Wednesday, January 27, 2010

You don't want to mention the tattoo

One of the most unusual characters introduced in modern fiction is surely Lisbeth Salander, the title character in Stieg Larsson's sensation The Girl with the Dragon Tattoo. Tiny, tough and solitary, she doesn't allow anyone to get close to her. Because of so far unexplained circumstances, she is a ward of the court. Although she is 25, with a job and her own apartment, she does not have control of her own finances. The authorities have appointed her a guardian who oversees her affairs. All this is fine when her original guardian, with whom she has a trusting relationship is alive. Unfortunately, he is replaced with someone who decides to use Lisbeth's dependence on him for his own personal sadistic purposes. Until Lisbeth decides to put an end to that idea . . .

Meanwhile, the journalist Mikael Blomkvist, has just endured a trial where he's been sentenced to three months in prison for libel. He had an informant who was feeding him false information about a businessman that Blomkvist published in his magazine Millenium. With the prison sentence looming over him, he gets an offer to come to an out of the way island in Northern Sweden for a possible assignment. There he meets Henrik Vanger who asks him to write a history of the highly prominent and successful Vanger family as well as solve their greatest mystery: what happened to 16 year old Harriet Vanger when she disappeared in 1966? At first, Blomkvist is unwilling to take the job, but as he looks through the material that Henrik has saved over the years, he becomes intrigued.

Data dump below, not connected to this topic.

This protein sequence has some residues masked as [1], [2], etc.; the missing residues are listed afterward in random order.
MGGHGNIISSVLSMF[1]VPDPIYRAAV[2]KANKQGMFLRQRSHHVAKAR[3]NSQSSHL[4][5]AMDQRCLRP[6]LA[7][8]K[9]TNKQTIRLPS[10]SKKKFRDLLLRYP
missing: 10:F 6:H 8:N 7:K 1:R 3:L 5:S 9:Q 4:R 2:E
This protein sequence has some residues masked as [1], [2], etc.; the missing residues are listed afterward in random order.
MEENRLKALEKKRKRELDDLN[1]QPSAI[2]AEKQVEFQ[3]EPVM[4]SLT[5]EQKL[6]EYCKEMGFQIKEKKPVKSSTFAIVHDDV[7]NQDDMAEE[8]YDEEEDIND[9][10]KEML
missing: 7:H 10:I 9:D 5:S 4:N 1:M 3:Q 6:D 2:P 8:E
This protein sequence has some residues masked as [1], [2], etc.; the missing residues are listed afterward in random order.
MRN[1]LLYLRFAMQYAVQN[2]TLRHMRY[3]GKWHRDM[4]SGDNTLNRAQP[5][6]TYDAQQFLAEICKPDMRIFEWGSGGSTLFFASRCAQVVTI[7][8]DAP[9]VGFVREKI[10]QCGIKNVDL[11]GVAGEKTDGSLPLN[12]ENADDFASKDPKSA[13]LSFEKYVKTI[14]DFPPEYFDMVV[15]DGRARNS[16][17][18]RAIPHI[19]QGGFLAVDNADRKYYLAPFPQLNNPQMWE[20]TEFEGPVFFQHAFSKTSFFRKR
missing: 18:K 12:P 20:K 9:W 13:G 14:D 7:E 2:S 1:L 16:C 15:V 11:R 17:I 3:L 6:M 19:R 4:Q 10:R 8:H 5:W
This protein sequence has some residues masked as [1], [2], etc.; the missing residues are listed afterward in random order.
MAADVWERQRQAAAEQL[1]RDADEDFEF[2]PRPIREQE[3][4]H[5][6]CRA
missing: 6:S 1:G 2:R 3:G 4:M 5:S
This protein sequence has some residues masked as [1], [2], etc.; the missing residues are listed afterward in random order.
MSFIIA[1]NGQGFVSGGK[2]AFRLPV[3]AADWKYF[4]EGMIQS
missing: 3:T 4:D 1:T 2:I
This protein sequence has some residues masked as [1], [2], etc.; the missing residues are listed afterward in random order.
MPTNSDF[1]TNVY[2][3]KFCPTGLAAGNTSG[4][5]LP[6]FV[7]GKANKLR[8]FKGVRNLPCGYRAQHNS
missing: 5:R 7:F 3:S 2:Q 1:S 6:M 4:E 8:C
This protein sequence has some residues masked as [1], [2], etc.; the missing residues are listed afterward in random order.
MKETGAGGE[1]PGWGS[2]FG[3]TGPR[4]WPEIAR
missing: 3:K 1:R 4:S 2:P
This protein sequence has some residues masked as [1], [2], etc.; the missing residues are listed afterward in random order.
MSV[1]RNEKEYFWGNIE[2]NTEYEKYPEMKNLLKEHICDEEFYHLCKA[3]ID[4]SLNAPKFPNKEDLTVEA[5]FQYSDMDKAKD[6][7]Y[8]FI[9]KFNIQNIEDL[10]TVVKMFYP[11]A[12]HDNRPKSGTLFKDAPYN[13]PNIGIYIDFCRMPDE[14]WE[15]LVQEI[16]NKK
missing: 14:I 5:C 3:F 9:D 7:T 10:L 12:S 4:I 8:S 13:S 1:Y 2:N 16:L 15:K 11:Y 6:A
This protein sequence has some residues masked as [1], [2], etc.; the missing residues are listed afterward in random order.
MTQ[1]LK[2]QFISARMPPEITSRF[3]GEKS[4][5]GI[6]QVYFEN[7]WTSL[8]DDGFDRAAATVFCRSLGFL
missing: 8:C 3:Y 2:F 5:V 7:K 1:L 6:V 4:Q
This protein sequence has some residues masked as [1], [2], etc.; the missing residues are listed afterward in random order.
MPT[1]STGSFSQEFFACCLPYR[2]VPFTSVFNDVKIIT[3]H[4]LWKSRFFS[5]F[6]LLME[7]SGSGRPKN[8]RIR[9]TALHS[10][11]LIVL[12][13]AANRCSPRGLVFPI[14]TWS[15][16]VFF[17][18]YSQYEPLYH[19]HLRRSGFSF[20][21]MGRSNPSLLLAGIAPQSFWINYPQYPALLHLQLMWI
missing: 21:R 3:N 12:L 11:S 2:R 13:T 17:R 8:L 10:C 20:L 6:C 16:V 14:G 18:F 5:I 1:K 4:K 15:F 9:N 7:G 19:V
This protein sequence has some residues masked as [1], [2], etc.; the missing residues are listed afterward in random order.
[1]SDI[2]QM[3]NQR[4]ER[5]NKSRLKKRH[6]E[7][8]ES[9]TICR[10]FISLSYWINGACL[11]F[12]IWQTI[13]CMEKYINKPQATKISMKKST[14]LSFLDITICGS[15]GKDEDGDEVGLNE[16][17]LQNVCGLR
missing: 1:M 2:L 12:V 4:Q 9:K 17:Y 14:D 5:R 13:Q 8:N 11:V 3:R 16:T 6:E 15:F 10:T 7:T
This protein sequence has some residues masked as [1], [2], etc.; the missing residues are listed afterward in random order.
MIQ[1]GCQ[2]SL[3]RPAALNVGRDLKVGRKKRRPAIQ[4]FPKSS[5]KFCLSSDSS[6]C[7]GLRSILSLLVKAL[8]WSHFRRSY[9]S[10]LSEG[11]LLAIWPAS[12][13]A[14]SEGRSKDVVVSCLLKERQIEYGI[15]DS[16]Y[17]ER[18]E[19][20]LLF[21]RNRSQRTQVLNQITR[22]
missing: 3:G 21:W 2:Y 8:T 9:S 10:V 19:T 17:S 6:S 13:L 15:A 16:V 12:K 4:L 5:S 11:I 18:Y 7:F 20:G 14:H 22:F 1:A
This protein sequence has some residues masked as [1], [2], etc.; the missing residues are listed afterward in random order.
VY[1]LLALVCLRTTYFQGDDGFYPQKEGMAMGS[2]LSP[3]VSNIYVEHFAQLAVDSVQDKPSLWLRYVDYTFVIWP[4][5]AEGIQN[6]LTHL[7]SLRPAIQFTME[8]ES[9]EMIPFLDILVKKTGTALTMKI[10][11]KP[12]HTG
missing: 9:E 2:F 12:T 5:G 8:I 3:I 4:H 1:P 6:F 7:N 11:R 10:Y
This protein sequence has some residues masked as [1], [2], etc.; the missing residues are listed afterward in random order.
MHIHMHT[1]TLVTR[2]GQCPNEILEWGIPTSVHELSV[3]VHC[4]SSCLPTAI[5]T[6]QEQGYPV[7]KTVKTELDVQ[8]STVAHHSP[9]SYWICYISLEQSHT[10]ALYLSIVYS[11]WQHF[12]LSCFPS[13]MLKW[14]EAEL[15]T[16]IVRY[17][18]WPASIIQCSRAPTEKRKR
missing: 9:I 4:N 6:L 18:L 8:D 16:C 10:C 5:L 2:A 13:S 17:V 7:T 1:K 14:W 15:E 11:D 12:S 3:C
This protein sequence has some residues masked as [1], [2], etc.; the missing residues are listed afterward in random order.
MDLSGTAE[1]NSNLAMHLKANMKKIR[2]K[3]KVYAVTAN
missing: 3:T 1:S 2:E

Before Blomkvist was hired to take on the investigative job, the Vanger family had hired Lisbeth Salander to do some background research on him. Salander is a researcher and computer hacker who is able to ferret out the most private and hidden details about anyone. Once Blomkvist decides to accept the assignment, he hires Salander to help with the investigation.

That is the main story behind "Dragon Tattoo." The action is fairly fast paced, and there are plenty of situations when both Mikael and Lisbeth are thrown into danger. The story itself was pretty far-fetched (that a serial killer who kills in spectacular ways could go undetected for decades), but there are plenty of edge-of-your-seat moments. There is a Swedish version of the film, starring Michael Nyqvist and Noomi Rapace), and supposedly a Hollywood version on the horizon.

Bookseller.com notes that Stieg Larsson was the best selling author in Europe last year. It's interesting to note that 3 of the top 10 authors were Swedish (Camilla Läckberg and Henning Mankell also make the list). I'm anxious to read the other two books in the Lisbeth Salander series. Sadly, Stieg Larsson died at age 50 of a heart attack before he could complete the fourth (of a planned 10) book in the series.

One thing that surprised me in the book was the constant reference to Swedish politicians, scandals and events. None of these had been changed or explained during the translation process. It's odd that a book that is so obviously meant for one country has become a world-wide sensation.

Final Verdict for The Girl with the Dragon Tattoo: Four Gherkins, for being a thrilling mystery with a totally unique heroine

2 comments:

Abby Rogers said...

I see that you have England listed as one of your interests! Perhaps you would enjoy my blog:

http://picturesofgreatbritain.blogspot.com/

As often as possible I will post photographs of glorious vistas, charming close-ups, and interesting tidbits of life in Great Britain for the pleasure of Anglophiles everywhere!

Brit Fancy said...

I loved the Girl With the Dragon Tattoo! I read the second Millennium book and then when I was in London in December, I just had to pick up the third book (which isn't out here yet). Well worth it!!

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